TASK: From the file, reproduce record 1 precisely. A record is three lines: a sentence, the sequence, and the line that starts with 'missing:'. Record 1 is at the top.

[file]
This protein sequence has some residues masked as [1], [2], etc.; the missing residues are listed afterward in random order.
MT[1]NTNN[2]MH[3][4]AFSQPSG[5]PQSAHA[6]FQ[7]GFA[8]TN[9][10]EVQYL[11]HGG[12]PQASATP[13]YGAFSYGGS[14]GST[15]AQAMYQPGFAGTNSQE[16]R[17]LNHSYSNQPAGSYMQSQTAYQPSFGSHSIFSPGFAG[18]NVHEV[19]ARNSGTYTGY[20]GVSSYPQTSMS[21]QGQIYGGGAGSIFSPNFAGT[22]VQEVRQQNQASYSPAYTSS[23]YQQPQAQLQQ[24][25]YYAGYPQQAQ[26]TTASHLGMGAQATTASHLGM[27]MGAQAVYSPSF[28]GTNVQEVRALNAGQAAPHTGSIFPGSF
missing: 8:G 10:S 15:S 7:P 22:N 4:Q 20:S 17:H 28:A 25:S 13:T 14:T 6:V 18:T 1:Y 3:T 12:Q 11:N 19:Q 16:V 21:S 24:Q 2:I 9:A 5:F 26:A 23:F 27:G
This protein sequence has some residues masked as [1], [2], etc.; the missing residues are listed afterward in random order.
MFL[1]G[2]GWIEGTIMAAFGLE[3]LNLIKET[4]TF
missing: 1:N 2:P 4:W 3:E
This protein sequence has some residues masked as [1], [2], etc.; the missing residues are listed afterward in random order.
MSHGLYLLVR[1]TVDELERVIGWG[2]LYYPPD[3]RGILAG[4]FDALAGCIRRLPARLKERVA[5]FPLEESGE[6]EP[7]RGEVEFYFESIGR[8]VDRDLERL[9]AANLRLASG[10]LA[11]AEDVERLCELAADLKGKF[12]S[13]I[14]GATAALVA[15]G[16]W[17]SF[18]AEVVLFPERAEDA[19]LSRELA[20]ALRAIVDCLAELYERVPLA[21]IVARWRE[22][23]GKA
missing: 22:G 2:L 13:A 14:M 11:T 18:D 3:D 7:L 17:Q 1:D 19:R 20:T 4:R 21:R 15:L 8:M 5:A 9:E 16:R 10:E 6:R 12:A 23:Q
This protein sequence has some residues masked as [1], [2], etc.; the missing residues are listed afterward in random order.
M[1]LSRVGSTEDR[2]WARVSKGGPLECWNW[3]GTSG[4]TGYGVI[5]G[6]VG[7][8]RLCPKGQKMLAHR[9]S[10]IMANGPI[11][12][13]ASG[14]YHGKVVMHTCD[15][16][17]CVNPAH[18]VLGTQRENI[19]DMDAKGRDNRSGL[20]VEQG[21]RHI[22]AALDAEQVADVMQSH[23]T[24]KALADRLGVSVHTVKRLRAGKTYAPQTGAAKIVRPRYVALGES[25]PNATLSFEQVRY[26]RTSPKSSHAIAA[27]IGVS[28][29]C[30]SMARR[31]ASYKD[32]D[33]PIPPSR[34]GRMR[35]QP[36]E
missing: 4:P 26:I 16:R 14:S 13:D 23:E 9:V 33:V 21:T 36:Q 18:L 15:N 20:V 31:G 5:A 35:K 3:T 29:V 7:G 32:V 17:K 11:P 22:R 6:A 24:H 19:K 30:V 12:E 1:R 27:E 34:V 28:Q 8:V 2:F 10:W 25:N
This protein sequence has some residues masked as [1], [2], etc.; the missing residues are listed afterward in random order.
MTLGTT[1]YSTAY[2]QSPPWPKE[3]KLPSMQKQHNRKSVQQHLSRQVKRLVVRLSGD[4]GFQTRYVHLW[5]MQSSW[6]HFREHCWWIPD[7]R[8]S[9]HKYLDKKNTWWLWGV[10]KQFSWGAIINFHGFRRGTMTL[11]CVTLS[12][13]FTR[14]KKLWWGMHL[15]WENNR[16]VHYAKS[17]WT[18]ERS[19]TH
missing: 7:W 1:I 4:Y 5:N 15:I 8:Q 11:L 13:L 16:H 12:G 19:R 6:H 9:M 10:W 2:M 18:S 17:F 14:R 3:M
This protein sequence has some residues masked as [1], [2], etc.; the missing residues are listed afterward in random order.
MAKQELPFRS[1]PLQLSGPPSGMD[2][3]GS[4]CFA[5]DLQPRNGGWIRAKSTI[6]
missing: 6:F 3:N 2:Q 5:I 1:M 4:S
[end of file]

This protein sequence has some residues masked as [1], [2], etc.; the missing residues are listed afterward in random order.
MT[1]NTNN[2]MH[3][4]AFSQPSG[5]PQSAHA[6]FQ[7]GFA[8]TN[9][10]EVQYL[11]HGG[12]PQASATP[13]YGAFSYGGS[14]GST[15]AQAMYQPGFAGTNSQE[16]R[17]LNHSYSNQPAGSYMQSQTAYQPSFGSHSIFSPGFAG[18]NVHEV[19]ARNSGTYTGY[20]GVSSYPQTSMS[21]QGQIYGGGAGSIFSPNFAGT[22]VQEVRQQNQASYSPAYTSS[23]YQQPQAQLQQ[24][25]YYAGYPQQAQ[26]TTASHLGMGAQATTASHLGM[27]MGAQAVYSPSF[28]GTNVQEVRALNAGQAAPHTGSIFPGSF
missing: 8:G 10:S 15:S 7:P 22:N 4:Q 20:S 17:H 28:A 25:S 13:T 14:T 6:V 18:T 1:Y 3:T 12:Q 11:N 19:Q 16:V 21:S 24:Q 2:I 9:A 5:F 26:A 23:F 27:G